- Slim majorities say women should have the same rights as men to get a paying job (53%) and to own and inherit land (51%). Men are far less likely than women to endorse gender equality in hiring and land rights.
- Fewer than half of Nigerians say that in practice, women enjoy equal rights when it comes to getting a job (43%) and owning/inheriting land (30%).
- Six in 10 Nigerians (61%) say women should have the same chance as men of being elected to public office.
- But while about eight in 10 citizens (79%) think a woman will gain standing in the community if she runs for office, almost half (47%) say it’s likely she will be criticised or harassed, and 38% say she will probably face problems with her family.
- Only one-fourth (26%) of citizens say the Nigerian government is performing “fairly well” or “very well” in promoting equal rights and opportunities for women. More than half (54%) say the government should do more to advance gender equality.
The United Nations Sustainable Development Goals (SDGs) describe gender equality as “not only a fundamental human right, but a necessary foundation for a peaceful, prosperous, and sustainable world” (United Nations, 2022). Highlighted as SDG 5, it is also a cross-cutting principle underlying most of the other goals in pursuit of development whose benefits are enjoyed equally by women and men.
In Nigeria, gender equality remains a challenge despite some government efforts to address it, including the Better Life for Rural Women Programme and the creation of the Federal Ministry of Women Affairs and Social Development (National Population Commission, 2014). In addition to traditional rules and practices that treat men preferentially (Adeosun & Owolabi, 2021), the country’s male-dominated Parliament has repeatedly rejected or failed to act upon proposed legislation to promote women’s rights. Most recently, in March 2022,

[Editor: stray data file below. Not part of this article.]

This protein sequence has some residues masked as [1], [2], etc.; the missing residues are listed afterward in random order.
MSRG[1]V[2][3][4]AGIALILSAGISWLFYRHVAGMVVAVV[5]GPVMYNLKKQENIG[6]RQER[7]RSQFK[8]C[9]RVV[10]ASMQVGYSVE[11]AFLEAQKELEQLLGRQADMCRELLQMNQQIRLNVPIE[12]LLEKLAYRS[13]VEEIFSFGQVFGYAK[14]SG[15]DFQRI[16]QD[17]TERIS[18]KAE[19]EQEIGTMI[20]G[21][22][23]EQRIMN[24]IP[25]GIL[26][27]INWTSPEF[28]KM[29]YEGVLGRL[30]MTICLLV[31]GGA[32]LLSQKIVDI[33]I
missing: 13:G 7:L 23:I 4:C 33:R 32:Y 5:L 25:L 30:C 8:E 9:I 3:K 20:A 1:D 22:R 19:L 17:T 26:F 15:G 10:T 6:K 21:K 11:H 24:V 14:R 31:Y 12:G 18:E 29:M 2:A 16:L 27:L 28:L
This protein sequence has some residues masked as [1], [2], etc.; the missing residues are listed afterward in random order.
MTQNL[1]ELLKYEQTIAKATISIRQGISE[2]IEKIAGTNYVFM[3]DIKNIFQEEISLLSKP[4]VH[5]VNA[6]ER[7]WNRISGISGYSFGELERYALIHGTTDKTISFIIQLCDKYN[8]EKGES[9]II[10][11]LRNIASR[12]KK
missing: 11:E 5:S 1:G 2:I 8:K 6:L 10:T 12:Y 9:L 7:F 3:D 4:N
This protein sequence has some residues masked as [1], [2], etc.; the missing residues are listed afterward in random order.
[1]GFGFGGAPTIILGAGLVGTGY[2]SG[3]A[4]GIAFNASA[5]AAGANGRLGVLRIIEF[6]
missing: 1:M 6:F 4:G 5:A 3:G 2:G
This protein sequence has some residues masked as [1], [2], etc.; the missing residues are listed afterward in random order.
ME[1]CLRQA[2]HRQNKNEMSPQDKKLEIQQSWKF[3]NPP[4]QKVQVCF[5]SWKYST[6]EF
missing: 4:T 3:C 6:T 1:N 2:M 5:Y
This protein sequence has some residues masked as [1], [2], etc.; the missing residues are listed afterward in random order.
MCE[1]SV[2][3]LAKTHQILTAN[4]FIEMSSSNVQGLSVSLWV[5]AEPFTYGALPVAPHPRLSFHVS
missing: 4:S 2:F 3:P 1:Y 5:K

the National Assembly voted down five bills aimed mostly at increasing women’s political leadership opportunities, prompting public protests in several cities (Premium Times, 2022).
The Federal Executive Council approved a revised National Gender Policy in March designed to promote gender equality, good governance, and accountability across the country’s three tiers of government (Guardian, 2022), though it awaits implementation.
This dispatch reports on a special survey module included in the Afrobarometer Round 9 (2021/2022) questionnaire to explore Africans’ experiences and perceptions related to gender. (For findings on gender-based violence, see Mbaegbu & Duntoye, 2022.)
In Nigeria, survey findings show that women remain at a disadvantage compared to men when it comes to hiring, land ownership, control over key assets, and participation in household financial decisions. Popular support for gender equality is limited, especially among men.
While most citizens say women should have the same chance as men of being elected to public office, many also consider it likely that female candidates will suffer criticism and harassment. Most Nigerians say the government is doing a poor job of promoting women’s rights and opportunities.